Nelligan, S., Hayes, T., & McCaffrey, T. (2020). A personal recovery narrative through Rap music in music therapy. In A. Hargreaves & A. Maguire (Eds.), Schizophrenia: Triggers and Treatments, (pp. 233-268). New York: Nova Science.

Nelligan, S., & McCaffrey, T. (2020). An investigation of music therapists’ experiences of verbal dialogue in music therapy sessions. Voices: A World Forum for Music Therapy, 20(1). Retrieved from:

O’Donoghue, J., Moss, H., Clements-Cortés, Freeley, C. (2020) `Therapist and individual experiences and perceptions of music therapy for adolescents who stutter: A qualitative exploration’. Nordic Journal of Music Therapy

O’Neill, D., Kelly, B., O’Keeffe, S, Moss, H (2020) ‘Mainstreaming medical humanities in continuous professional development and postgraduate training. Journal of Clinical Medicine, 20 (2),208 – 11.

Tierney, E., Hannigan, A., Kinneen, L., May,C.,  O’ Sullivan, M., King, R., Kennedy, N., and MacFarlane, A. (2019) Interdisciplinary team working in the Irish primary healthcare system: Analysis of ‘invisible’ bottom up innovations using Normalisation Process Theory. Health Policy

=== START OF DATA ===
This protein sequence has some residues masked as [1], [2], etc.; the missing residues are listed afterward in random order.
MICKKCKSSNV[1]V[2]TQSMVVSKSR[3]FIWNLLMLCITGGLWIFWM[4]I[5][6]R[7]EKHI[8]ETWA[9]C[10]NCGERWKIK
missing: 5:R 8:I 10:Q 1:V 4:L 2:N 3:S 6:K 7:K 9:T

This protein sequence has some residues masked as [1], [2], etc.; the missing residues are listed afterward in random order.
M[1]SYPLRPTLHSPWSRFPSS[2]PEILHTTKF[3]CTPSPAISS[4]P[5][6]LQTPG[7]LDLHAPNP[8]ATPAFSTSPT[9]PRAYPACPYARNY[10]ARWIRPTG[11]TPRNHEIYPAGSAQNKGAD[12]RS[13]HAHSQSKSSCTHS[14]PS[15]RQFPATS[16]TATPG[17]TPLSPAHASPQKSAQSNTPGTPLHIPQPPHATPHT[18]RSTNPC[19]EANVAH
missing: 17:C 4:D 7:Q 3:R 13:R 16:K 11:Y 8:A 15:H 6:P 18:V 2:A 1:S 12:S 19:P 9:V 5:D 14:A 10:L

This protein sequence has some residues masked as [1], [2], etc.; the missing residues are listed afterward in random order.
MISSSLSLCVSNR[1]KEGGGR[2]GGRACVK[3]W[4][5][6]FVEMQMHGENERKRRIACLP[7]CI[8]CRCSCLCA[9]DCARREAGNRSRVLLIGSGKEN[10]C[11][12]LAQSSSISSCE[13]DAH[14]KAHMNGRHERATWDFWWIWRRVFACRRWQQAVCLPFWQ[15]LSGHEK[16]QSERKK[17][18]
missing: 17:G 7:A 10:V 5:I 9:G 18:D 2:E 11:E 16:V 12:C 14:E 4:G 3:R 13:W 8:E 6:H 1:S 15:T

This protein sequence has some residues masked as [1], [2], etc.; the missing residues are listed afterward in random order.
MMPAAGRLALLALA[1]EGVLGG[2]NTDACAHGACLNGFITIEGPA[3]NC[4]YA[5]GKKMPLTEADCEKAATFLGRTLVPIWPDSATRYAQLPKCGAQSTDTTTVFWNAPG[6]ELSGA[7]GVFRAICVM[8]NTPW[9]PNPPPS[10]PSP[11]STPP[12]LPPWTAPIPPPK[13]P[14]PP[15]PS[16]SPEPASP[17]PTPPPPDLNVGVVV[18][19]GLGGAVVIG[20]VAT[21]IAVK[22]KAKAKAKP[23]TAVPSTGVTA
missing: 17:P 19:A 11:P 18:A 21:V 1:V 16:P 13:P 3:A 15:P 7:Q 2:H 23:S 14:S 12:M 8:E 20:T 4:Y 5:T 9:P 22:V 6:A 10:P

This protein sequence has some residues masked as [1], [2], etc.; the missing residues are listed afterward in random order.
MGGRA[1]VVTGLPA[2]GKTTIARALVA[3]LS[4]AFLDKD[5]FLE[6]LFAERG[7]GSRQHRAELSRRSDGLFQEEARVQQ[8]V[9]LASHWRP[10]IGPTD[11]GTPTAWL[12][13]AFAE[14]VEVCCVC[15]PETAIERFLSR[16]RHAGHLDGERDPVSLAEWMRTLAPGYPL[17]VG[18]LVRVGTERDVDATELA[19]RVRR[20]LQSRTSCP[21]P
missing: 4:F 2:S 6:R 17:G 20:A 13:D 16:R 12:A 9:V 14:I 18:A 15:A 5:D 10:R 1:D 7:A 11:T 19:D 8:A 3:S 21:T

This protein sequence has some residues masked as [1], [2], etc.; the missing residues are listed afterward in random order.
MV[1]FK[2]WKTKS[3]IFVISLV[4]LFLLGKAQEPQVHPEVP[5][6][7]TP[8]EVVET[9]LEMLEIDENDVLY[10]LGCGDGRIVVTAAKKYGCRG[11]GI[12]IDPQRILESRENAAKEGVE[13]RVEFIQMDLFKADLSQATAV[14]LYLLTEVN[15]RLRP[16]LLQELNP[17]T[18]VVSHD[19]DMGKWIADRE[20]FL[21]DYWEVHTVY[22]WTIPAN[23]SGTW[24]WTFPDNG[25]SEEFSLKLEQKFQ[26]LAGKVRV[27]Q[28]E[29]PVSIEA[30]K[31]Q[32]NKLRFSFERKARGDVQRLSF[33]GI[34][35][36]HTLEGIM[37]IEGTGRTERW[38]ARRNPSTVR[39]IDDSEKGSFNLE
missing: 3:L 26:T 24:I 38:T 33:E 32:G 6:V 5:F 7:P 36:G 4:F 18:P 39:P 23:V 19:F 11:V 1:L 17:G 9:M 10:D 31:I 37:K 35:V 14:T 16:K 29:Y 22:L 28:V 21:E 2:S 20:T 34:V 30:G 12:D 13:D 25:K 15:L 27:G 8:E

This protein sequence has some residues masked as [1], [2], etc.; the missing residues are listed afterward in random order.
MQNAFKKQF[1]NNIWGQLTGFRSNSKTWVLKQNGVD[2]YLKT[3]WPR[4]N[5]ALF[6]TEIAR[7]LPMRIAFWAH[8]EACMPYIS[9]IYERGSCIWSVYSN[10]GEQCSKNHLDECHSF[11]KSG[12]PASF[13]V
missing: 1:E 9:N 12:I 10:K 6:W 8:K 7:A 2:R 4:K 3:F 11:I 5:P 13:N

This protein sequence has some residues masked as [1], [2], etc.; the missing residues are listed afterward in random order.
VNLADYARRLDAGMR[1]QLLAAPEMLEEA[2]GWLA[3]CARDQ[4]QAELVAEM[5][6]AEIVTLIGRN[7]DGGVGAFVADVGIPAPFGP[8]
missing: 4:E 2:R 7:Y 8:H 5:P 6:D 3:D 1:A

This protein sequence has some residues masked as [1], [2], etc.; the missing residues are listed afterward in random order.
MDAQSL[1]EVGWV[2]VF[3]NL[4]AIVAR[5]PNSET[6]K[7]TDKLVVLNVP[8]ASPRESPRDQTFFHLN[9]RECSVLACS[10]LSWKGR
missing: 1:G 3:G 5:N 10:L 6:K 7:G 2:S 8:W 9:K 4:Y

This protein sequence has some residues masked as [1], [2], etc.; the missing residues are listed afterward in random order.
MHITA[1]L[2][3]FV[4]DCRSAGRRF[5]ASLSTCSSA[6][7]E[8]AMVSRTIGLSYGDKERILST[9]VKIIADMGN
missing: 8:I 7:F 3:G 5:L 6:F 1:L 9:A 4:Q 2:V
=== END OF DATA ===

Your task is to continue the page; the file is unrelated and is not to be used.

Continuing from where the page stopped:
van den Muijsenbergh METC, LeMaster JW, Shahiri P, Brouwer M, Hussain M, Dowrick C, Papadakaki M, Lionis C and MacFarlane A. (2020) Participatory implementation research in the field of migrant health: Sustainable changes and ripple effects over time. Health Expectations

Arts-Based Methods in Health Research

June 25-26, 2020

Helen Phelan and Fran Garry delivered a workshop on “Arts-Based Methods in Health Research” as part of the Public and Patient Involvement Summer School. Several workshop participants expressed interest in ongoing involvement with PART-IM training opportunities.


Irish World Music Cafe

June 26th, 2020

To mark World Refugee Day (June 20th) the  launched a week of on-line video contributions from around the world, culminating in a live cafe event on June 26th, 2020. The cafe was started by Helen Phelan in 2016 as a social and cultural space for newcomers to meet other people living in Ireland. The participatory ethos of the cafe is being utilised by PART-IM as a model for the development of arts-based partnerships.


The Promise and Power of Arts Based Research  

21 October 2020